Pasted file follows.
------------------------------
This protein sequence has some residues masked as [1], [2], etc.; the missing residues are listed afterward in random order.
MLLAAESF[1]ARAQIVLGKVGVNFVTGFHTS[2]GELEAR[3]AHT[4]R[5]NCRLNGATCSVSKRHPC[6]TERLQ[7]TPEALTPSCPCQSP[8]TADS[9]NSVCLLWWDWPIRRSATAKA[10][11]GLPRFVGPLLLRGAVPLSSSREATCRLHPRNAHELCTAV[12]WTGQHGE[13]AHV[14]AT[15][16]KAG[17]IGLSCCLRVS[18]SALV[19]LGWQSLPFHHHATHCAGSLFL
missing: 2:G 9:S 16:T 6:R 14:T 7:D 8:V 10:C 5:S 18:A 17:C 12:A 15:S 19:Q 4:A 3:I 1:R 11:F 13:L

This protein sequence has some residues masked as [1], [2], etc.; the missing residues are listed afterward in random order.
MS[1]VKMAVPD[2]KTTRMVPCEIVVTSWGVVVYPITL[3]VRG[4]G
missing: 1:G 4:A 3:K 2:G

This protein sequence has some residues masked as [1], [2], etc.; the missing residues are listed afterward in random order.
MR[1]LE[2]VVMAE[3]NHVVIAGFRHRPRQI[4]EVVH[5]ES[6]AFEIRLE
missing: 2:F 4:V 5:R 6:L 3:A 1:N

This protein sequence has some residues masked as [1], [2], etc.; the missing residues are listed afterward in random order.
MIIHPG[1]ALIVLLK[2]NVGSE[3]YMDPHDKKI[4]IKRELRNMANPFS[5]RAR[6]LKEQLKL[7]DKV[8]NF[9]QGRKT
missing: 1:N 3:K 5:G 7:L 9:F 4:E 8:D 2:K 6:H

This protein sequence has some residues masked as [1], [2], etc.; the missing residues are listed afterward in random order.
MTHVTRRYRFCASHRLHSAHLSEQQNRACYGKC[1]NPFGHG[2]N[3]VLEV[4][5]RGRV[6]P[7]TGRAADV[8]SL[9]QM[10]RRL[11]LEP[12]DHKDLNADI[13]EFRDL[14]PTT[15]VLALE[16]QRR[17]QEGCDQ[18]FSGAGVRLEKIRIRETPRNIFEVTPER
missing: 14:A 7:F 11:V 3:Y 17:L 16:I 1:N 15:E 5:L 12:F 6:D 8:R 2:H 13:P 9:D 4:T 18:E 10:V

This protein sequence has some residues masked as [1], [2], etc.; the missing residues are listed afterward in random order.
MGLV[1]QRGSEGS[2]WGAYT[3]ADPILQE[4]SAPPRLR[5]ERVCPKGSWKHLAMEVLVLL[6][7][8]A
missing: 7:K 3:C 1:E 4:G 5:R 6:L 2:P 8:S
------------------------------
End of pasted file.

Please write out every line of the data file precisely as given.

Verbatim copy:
This protein sequence has some residues masked as [1], [2], etc.; the missing residues are listed afterward in random order.
MLLAAESF[1]ARAQIVLGKVGVNFVTGFHTS[2]GELEAR[3]AHT[4]R[5]NCRLNGATCSVSKRHPC[6]TERLQ[7]TPEALTPSCPCQSP[8]TADS[9]NSVCLLWWDWPIRRSATAKA[10][11]GLPRFVGPLLLRGAVPLSSSREATCRLHPRNAHELCTAV[12]WTGQHGE[13]AHV[14]AT[15][16]KAG[17]IGLSCCLRVS[18]SALV[19]LGWQSLPFHHHATHCAGSLFL
missing: 2:G 9:S 16:T 6:R 14:T 7:D 8:V 10:C 5:S 18:A 17:C 12:A 15:S 19:Q 4:A 3:I 1:R 11:F 13:L

This protein sequence has some residues masked as [1], [2], etc.; the missing residues are listed afterward in random order.
MS[1]VKMAVPD[2]KTTRMVPCEIVVTSWGVVVYPITL[3]VRG[4]G
missing: 1:G 4:A 3:K 2:G

This protein sequence has some residues masked as [1], [2], etc.; the missing residues are listed afterward in random order.
MR[1]LE[2]VVMAE[3]NHVVIAGFRHRPRQI[4]EVVH[5]ES[6]AFEIRLE
missing: 2:F 4:V 5:R 6:L 3:A 1:N

This protein sequence has some residues masked as [1], [2], etc.; the missing residues are listed afterward in random order.
MIIHPG[1]ALIVLLK[2]NVGSE[3]YMDPHDKKI[4]IKRELRNMANPFS[5]RAR[6]LKEQLKL[7]DKV[8]NF[9]QGRKT
missing: 1:N 3:K 5:G 7:L 9:F 4:E 8:D 2:K 6:H

This protein sequence has some residues masked as [1], [2], etc.; the missing residues are listed afterward in random order.
MTHVTRRYRFCASHRLHSAHLSEQQNRACYGKC[1]NPFGHG[2]N[3]VLEV[4][5]RGRV[6]P[7]TGRAADV[8]SL[9]QM[10]RRL[11]LEP[12]DHKDLNADI[13]EFRDL[14]PTT[15]VLALE[16]QRR[17]QEGCDQ[18]FSGAGVRLEKIRIRETPRNIFEVTPER
missing: 14:A 7:F 11:V 3:Y 17:L 16:I 1:N 15:E 5:L 12:F 6:D 8:R 2:H 13:P 9:D 4:T 18:E 10:V

This protein sequence has some residues masked as [1], [2], etc.; the missing residues are listed afterward in random order.
MGLV[1]QRGSEGS[2]WGAYT[3]ADPILQE[4]SAPPRLR[5]ERVCPKGSWKHLAMEVLVLL[6][7][8]A
missing: 7:K 3:C 1:E 4:G 5:R 6:L 2:P 8:S